The sudden change of ambiance in a street within the space of a few meters; the evident division of a city into zones of distinct psychic atmospheres; the path of least resistance that is automatically followed in aimless strolls (and which has no relation to the physical contour of the terrain); the appealing or repelling character of certain places — these phenomena all seem to be neglected. In any case they are never envisaged as depending on causes that can be uncovered by careful analysis and turned to account.
Guy Debord, Introduction to a Critique of Urban Geography
Its well over ten years ago that I started to investigate the idea of evolving the classic British workwear jacket & over a few seasons from around 2001-2007 6876 played with the composition,detailing and fabrication.
We moved from 100% natural fibres,garment dyes and eventually to proofed cotton before the genre subsided until there was a version in our Cashca collaboration more recently.
Still I felt there was something else that I wanted to achieve which was a summer version that was very lightweight, yet robust and with good technical capabilities. This all came together when I sourced a fabric from a regular and progressive supplier ;FOV in Sweden well known for supplying many of the premium technical brands.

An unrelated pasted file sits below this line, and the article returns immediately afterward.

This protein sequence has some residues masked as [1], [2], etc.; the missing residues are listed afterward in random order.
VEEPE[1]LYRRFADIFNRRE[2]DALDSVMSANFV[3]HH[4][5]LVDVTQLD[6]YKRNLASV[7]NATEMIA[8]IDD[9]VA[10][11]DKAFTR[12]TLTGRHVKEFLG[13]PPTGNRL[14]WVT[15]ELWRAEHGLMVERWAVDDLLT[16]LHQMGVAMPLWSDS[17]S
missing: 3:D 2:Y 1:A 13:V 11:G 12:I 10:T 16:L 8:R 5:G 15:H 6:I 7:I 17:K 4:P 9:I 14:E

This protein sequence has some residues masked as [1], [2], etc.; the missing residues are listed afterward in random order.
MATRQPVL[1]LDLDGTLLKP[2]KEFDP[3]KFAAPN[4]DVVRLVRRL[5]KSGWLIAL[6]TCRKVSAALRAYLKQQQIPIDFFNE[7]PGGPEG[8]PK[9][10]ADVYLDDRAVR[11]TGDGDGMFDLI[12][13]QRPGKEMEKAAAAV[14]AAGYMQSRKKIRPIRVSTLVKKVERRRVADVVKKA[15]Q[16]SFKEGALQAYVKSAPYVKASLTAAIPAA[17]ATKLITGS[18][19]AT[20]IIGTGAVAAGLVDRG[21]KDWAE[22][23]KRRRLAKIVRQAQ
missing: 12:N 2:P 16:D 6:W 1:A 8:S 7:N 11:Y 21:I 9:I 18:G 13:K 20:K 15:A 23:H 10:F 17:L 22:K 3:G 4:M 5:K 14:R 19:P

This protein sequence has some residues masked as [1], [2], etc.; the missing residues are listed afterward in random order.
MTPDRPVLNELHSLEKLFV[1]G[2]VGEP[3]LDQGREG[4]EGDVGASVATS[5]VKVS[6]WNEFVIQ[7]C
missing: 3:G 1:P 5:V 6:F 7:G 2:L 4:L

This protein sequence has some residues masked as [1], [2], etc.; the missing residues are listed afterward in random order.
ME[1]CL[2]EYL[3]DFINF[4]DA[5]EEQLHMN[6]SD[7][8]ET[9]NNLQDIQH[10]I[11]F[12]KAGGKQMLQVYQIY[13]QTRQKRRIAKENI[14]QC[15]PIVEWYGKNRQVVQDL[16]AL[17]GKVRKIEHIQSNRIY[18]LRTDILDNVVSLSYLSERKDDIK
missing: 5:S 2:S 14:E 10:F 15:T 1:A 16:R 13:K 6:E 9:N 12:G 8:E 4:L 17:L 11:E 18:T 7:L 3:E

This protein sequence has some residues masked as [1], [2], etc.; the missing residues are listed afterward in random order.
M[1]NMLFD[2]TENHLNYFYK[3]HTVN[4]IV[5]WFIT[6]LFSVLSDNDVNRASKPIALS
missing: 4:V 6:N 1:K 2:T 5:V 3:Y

Kenneth Mackenzie February 2018
The Craigowl jacket with large full front lower pockets and one envelope entry chest pocket.
Modern Studies staple jacket manufactured in 100% Italian Polyamide twill fabric with a DWR finish.
Storm cuffs and pockets, extended back neck flap and drawstring cord at the waist.
Lampo two-way centre front zip and 6876 Woodcut graphic chest print
When I designed this jacket in 2003 the idea behind it was to provide within the silhouette of a raincoat type jacket a more accessible and casual type of garment by utilising a classic Harrington and exaggerating its size.
Guy Debord’s conceptualization of post-war ‘golden age’ capitalism as ‘the Spectacle’ found an immediate audience in the 1960s and seems no less relevant in the intensely mediated self-surveillance culture of today.
These faces are taken from an image of a crowd during a stand-off with riot police in Paris, May 1968 and were used as the basis of a series of mirrors I produced between 2009 and 2013. As t-shirts they return to the streets for 2018.
Collaboration with Artist Michael Wilkinson which utilises work from his book 1979 and an exhibition where the images were represented large scale on mirrors titled “Lions after Slumber” at an exhibition in Shanghai.